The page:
Beyonce Knowles' appearance on the cover of Vanity Fair has me thinking divine thoughts, and not just because she looks heaven-sent. The singer-actress is gorgeous, certainly, but it's the tempest surrounding her skin tones that brings Scripture to mind. Radar magazine has accused Vanity Fair's editors of lightening Beyonce's complexion to improve newsstand sales, a charge that Vanity Fair has furiously denied.
Conventional wisdom in fashion and lifestyle magazine publishing has long held that dark faces on covers discourage "mainstream" purchasers, which may explain why Beyonce is the first black woman to adorn a Vanity Fair cover all by herself since Tina Turner did so all the way back in 1993. Vanity Fair is not unique in its timidity. When Halle Berry appeared on the December 2002 cover of Cosmopolitan, she became only the fifth black woman so honored by that magazine, and the first since Naomi Campbell in 1990. While once every decade seems to be the average among upscale glossies, newsmagazines have far better percentages. Oprah Winfrey recently appeared on the cover of Newsweek, for example, an occasion that mostly passed without comment. What's more, we can probably assume that her complexion was not tampered with. Newsweek's rival, Time, already proved the danger of such manipulation when it infamously darkened a portrait of O.J. Simpson in 1994.
Whether Vanity Fair bleached Beyonce will probably never be determined, and is ultimately unimportant. What's intriguing about the whole controversy, though, is its aggravation of age-old concerns involving dark skin and "American" standards of beauty. Some observers have noted with sadness the transformations some entertainers of color -- Michael Jackson, Mariah Carey and Jennifer Lopez, to name three -- have gone through, becoming paler as they pursued fame and fortune. To some of the more jaded critics whose spirited dialogue has lit up black-themed blogs and online discussions in recent days, the golden-tressed Beyonce is somehow complicit in an embarrassing tradition that insists that blackness and beauty are simply incompatible.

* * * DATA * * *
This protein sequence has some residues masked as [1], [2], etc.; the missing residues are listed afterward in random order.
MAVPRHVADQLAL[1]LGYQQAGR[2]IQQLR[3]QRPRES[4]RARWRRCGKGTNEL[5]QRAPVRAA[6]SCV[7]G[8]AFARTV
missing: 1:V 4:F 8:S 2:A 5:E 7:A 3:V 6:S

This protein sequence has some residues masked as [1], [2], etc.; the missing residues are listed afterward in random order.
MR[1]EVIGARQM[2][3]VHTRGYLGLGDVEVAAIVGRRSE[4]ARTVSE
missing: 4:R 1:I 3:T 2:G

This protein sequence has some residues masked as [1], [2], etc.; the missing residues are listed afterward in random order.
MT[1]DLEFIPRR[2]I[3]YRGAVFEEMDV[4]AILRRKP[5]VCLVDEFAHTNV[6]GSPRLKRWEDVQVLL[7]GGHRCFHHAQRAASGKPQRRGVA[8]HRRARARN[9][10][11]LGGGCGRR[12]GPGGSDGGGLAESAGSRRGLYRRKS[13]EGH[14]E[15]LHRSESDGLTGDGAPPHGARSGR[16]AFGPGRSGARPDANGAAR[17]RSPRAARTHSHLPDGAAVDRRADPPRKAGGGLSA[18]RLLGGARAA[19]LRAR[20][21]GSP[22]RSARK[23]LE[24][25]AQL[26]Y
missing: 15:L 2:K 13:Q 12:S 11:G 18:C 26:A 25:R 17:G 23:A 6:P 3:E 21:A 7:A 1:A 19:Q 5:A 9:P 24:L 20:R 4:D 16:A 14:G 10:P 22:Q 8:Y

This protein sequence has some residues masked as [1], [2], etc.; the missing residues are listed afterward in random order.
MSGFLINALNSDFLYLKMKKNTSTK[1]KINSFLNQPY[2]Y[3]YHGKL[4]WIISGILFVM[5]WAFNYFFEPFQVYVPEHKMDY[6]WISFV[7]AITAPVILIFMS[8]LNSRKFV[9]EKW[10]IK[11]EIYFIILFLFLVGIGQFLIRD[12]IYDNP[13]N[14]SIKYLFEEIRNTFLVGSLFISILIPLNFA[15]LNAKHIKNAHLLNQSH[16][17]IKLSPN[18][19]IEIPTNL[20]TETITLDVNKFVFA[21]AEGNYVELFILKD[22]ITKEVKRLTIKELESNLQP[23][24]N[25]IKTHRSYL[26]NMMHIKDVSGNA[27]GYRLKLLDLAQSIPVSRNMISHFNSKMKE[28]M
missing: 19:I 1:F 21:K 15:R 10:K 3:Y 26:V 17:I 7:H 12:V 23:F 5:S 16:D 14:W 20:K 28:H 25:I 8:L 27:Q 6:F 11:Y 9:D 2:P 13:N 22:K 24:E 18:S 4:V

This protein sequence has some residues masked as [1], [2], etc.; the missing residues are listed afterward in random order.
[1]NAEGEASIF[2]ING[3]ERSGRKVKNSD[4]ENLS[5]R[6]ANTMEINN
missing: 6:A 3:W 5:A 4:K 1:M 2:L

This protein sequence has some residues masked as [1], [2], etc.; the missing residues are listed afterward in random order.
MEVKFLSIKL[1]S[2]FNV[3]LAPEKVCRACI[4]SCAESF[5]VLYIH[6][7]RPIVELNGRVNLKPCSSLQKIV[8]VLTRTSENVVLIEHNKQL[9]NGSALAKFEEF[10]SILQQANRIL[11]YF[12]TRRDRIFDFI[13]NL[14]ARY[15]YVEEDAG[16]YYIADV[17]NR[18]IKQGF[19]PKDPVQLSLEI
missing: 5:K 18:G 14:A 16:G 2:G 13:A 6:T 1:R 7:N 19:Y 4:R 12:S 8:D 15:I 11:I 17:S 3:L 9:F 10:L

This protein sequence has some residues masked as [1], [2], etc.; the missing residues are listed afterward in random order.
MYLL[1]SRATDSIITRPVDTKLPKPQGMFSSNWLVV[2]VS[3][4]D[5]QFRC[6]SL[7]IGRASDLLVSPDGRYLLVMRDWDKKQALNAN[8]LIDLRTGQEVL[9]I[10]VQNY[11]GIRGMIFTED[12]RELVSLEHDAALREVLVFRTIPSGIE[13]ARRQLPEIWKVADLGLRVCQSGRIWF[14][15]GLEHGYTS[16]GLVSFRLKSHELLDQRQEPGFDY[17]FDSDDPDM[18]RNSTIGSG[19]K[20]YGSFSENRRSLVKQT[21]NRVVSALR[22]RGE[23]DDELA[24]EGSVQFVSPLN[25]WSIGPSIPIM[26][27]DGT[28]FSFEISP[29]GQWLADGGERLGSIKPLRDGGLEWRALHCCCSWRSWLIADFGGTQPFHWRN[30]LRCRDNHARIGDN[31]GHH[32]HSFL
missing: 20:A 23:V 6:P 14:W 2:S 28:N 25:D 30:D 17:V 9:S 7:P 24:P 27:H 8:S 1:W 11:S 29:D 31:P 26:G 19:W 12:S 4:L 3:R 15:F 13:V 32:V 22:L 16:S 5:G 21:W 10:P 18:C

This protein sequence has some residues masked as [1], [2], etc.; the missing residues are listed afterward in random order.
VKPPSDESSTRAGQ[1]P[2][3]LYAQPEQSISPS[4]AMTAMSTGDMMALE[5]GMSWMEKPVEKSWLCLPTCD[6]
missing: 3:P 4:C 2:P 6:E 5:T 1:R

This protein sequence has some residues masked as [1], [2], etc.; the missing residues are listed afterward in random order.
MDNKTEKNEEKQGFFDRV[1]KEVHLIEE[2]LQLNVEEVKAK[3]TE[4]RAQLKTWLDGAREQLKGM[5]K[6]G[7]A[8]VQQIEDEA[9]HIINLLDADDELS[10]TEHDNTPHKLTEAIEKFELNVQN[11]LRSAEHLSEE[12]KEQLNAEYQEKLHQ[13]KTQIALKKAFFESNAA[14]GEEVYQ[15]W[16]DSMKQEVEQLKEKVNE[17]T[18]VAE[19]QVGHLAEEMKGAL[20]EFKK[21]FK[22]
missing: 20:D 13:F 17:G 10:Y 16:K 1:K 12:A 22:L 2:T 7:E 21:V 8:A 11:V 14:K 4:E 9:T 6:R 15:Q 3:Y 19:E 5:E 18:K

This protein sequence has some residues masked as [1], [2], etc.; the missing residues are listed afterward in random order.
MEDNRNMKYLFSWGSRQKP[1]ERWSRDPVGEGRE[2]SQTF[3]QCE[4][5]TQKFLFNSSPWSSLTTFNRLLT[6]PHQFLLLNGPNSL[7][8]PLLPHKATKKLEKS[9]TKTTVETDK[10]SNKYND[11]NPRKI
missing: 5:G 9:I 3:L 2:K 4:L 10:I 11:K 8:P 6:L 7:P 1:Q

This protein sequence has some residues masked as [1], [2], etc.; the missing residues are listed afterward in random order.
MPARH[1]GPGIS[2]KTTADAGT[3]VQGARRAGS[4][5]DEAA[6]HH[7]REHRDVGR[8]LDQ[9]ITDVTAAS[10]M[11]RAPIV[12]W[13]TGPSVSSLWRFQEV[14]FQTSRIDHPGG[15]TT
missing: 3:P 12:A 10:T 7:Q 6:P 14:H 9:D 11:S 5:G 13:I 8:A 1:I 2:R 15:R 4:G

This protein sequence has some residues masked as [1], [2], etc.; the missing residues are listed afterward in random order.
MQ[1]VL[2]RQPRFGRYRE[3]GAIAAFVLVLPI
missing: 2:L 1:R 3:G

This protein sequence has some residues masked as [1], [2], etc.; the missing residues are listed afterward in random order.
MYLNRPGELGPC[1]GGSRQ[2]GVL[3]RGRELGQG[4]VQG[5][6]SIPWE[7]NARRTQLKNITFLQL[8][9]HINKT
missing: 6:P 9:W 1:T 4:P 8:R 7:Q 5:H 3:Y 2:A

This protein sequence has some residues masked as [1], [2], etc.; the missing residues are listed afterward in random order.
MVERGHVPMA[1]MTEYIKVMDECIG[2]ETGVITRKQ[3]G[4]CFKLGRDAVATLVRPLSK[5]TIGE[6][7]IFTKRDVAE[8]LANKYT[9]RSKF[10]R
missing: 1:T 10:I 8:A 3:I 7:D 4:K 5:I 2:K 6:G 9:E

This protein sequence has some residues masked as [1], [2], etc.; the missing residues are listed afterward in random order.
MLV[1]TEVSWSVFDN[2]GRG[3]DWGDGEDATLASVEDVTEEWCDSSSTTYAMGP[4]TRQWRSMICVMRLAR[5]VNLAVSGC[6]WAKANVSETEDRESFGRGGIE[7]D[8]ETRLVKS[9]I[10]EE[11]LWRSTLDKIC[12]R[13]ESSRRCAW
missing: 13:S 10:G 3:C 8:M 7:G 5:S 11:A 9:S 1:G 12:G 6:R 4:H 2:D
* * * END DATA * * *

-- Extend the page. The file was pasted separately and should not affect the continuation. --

Which brings me back to the Bible, particularly a passage in the "Song of Solomon": "I am black, but comely (O ye daughters of Jerusalem) as the tents of Kedar, as the curtains of Solomon. Look not upon me, because I am black, because the sun hath looked upon me."
Some black believers tend to stumble at that problematic conjunction following "black" and prefer instead to recite the line as "black and comely." I've even run into more than one barbershop philosopher who insists that the "but" is either a mistake or more evidence of a white conspiracy against black beauty. My wife's New King James edition translates it like so: "I am dark, but lovely." The African American Jubilee Edition King James Version on my shelf has it as "I am black, but comely."
That "but" gives me pause, too, and not just in the "Song of Solomon." When, for instance, Stevie Wonder praises his hero's lovely sibling in his classic "Living for the City." "His sister's black," he sings, "but she is sho 'nuff pretty." Once again, blackness is suggested as something that must be overcome if one is to be recognized as truly beautiful.
That disturbing notion derives, of course, from a larger, more insidious one, which posits blackness as something that must be overcome if one is to be acknowledged as fully human. Common definitions for blackness listed in the Oxford English Dictionary, some dating back to the 1500s, include such unfortunate terms as "foul," "dirty," "wicked" and "horrible." They do not include a synonym for beautiful.
British traveler George Best, writing in 1578, provided a general idea of his peers' views of people with black skin. He speculated that Africans' dark color "proceedeth of some natural infection of the first inhabitants of that country, and so all the whole progeny of them descended, are still polluted with the same blot of infection." Attitudes such as Best's continued to resonate through the centuries and across the Atlantic. In historian Winthrop Jordan's words, "Blackness had become so thoroughly entangled with the basest status in American society that at least by the beginning of the eighteenth century it was almost indecipherably coded into American language and literature."
And into magazines -- and everyday life -- as well. No ifs, ands or "buts."